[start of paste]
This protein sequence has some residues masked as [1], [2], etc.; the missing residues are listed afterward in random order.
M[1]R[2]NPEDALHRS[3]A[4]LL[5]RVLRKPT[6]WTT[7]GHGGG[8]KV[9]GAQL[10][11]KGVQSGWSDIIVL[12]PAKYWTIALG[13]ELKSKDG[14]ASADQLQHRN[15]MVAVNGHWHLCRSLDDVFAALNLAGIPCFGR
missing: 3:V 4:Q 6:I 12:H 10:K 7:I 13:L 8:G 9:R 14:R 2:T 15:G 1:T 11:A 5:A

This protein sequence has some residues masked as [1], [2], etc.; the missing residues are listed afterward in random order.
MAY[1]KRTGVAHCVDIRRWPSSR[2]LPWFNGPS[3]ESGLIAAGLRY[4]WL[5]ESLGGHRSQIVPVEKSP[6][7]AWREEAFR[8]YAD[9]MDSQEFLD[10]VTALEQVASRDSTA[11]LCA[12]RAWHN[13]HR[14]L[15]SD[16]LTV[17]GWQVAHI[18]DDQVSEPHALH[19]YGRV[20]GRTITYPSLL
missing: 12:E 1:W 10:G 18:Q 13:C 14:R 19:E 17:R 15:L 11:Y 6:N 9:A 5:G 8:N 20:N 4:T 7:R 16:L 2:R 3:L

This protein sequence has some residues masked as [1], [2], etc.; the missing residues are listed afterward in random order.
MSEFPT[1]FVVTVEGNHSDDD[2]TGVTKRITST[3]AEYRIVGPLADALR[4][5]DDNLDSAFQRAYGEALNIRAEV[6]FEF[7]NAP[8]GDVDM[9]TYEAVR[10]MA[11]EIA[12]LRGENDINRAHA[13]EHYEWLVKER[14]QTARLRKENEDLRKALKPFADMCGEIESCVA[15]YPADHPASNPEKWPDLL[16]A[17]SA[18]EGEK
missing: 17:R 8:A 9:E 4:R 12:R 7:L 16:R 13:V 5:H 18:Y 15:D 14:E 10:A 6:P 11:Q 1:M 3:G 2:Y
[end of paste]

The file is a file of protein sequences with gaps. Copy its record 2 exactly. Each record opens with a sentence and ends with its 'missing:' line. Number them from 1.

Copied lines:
This protein sequence has some residues masked as [1], [2], etc.; the missing residues are listed afterward in random order.
MAY[1]KRTGVAHCVDIRRWPSSR[2]LPWFNGPS[3]ESGLIAAGLRY[4]WL[5]ESLGGHRSQIVPVEKSP[6][7]AWREEAFR[8]YAD[9]MDSQEFLD[10]VTALEQVASRDSTA[11]LCA[12]RAWHN[13]HR[14]L[15]SD[16]LTV[17]GWQVAHI[18]DDQVSEPHALH[19]YGRV[20]GRTITYPSLL
missing: 12:E 1:W 10:G 18:Q 13:C 14:R 19:E 17:R 15:L 11:Y 6:N 9:A 5:G 8:N 20:N 4:T 7:R 16:L 2:R 3:L